{if segment_1  'es' OR segment_1  'fr'}
   {exp:structure:nav start_from='/{segment_1}/{segment_2}'}
   {exp:structure:nav start_from='/{segment_1}'}

As stated above, if you are already planning to train your client to use Structure to input and manage a site hierarchy, I suggest you stick with this method as visually in the CP it will make sense to them, with each language being a branch of the navigation tree.

Without Structure

If the site does not warrant it, or if you are not a fan of the Structure paradigm, I would suggest using an add-on that is dedicated to managing navigation in EE. There are a few out there, however my experience with NavEE has been the best so far. You get the same “visual” representation of a sites hierarchy however you do not need to rely on breaking a single tree down into multiple sections. You can basically create as many navigation trees as you want and output them in your templates however you want. This is perfect for multilingual sites.

Since NavEE supports multiple navigation trees, the basic concept we will use is to create a navigation tree for each language, and then call the correct navigation using our global language code variable :

{exp:navee:custom nav_title='main_nav_{lang_code}' wrap_type='ul'}
       <a href="{link}">{text}</a>

The flexibility this method offers is it will let us mix both “1-to-1” and “1-to-None” channel content translation paradigms in a single language menu. The downside is it will require your client to understand that navigation can differ from content.

Module-Based Frameworks

No multilingual ExpressionEngine article can be published without mentioning the two great module-based frameworks that exist for ExpressionEngine: Transcribe and Publisher. So far these articles have taken the “do-it-yourself” approach to making ExpressionEngine handle multilingual content. But even if you are planning to take a similar approach, it is always good to know these add-ons exist and what they can do.

One of the things that comes to mind are ExpressionEngine categories. Translating categories can be a bit of a problem. You could use custom category fields for each language to translate the names correctly, however the category URL title will be the same. You could create separate category groups for each language, but that can become cumbersome. Turns out, Transcribe and Publisher both have easier ways of handling this.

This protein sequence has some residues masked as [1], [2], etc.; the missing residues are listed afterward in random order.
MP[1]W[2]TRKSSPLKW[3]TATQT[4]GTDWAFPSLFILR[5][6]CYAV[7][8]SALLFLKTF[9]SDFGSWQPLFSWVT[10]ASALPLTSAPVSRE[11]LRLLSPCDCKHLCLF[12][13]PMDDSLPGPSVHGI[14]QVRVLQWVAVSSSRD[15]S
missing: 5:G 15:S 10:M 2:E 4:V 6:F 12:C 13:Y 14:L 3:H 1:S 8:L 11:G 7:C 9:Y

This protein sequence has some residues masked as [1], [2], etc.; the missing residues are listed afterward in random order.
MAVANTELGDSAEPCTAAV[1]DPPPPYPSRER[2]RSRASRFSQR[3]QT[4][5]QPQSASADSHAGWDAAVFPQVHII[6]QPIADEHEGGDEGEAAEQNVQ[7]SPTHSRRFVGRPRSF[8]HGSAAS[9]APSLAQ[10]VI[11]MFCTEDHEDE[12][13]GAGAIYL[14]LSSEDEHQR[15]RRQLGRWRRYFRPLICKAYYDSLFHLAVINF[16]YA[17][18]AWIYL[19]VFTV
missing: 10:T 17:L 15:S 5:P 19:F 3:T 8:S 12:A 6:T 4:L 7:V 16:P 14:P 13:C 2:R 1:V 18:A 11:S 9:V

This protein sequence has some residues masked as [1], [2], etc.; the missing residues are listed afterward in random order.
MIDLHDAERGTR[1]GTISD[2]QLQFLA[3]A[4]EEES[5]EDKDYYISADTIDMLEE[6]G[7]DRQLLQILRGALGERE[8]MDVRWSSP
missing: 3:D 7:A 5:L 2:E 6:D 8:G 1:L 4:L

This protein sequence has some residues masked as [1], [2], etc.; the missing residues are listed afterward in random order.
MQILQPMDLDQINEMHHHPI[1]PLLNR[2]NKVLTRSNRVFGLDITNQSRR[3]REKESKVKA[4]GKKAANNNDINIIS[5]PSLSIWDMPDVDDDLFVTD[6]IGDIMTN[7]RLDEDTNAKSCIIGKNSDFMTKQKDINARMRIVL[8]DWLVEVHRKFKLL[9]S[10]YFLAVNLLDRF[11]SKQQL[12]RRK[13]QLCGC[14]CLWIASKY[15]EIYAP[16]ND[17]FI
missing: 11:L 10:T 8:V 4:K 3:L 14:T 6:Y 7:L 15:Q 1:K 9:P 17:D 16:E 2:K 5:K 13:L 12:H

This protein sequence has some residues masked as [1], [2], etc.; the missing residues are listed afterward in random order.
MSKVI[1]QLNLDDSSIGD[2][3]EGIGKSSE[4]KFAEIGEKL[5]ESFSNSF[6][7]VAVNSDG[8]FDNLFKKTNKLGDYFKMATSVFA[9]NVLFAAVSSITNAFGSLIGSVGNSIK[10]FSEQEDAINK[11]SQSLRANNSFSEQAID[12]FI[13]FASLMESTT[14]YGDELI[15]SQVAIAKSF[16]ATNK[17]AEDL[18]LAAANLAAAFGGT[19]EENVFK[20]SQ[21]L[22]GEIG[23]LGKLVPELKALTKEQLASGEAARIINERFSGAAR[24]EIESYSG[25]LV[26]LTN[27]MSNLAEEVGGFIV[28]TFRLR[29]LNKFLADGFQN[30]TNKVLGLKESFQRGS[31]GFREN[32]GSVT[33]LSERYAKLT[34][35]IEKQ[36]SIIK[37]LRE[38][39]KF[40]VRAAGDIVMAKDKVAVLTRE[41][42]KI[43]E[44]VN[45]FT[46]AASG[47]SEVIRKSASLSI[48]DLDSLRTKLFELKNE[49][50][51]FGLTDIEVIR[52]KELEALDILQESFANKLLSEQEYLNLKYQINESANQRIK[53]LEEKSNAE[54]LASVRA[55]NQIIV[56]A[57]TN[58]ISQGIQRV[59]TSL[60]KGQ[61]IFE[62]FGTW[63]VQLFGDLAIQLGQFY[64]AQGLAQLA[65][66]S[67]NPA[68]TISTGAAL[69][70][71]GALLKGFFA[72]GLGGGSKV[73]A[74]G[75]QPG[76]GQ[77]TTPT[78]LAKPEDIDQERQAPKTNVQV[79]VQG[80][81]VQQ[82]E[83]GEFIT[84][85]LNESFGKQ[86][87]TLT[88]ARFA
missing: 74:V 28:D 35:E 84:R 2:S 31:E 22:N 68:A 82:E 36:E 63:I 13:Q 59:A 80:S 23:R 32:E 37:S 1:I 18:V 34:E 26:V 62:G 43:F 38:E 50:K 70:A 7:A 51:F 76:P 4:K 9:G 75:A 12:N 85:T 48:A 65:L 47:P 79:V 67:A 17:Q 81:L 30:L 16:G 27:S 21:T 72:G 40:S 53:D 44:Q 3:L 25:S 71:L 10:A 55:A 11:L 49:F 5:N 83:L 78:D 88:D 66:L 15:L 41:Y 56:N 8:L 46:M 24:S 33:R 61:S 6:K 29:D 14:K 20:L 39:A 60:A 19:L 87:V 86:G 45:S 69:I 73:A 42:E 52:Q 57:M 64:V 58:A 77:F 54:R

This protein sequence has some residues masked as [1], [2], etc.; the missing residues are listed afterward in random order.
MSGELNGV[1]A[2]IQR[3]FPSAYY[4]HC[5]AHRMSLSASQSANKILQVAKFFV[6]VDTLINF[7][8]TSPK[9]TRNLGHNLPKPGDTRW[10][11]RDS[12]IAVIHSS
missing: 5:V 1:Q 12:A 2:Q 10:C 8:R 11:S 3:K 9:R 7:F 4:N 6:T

A sticking point in our translated URL structures is the entries URL title will be the same if we took the “1-to-1” translation method in a specific channel. Both of these add-ons get around this problem by removing this method completely and simply inserting multiple entries in the same channel for each language yet relating them to each other.

And finally, another big advantage is that almost all of the content that needs to be translated that we have discussed is included in one big package by these systems. The trade-off of course is that we need to follow their logic in our templates and build, and maybe the price tag if your project’s budget is already tight.

Stay tuned for the season finale

I hope I have given you some ideas on content translation in ExpressionEngine with this series. In our next and final instalment we will discuss preparing the ExpressionEngine Control Panel for multiple languages and making content translators jobs easier. Until then, Tot ziens!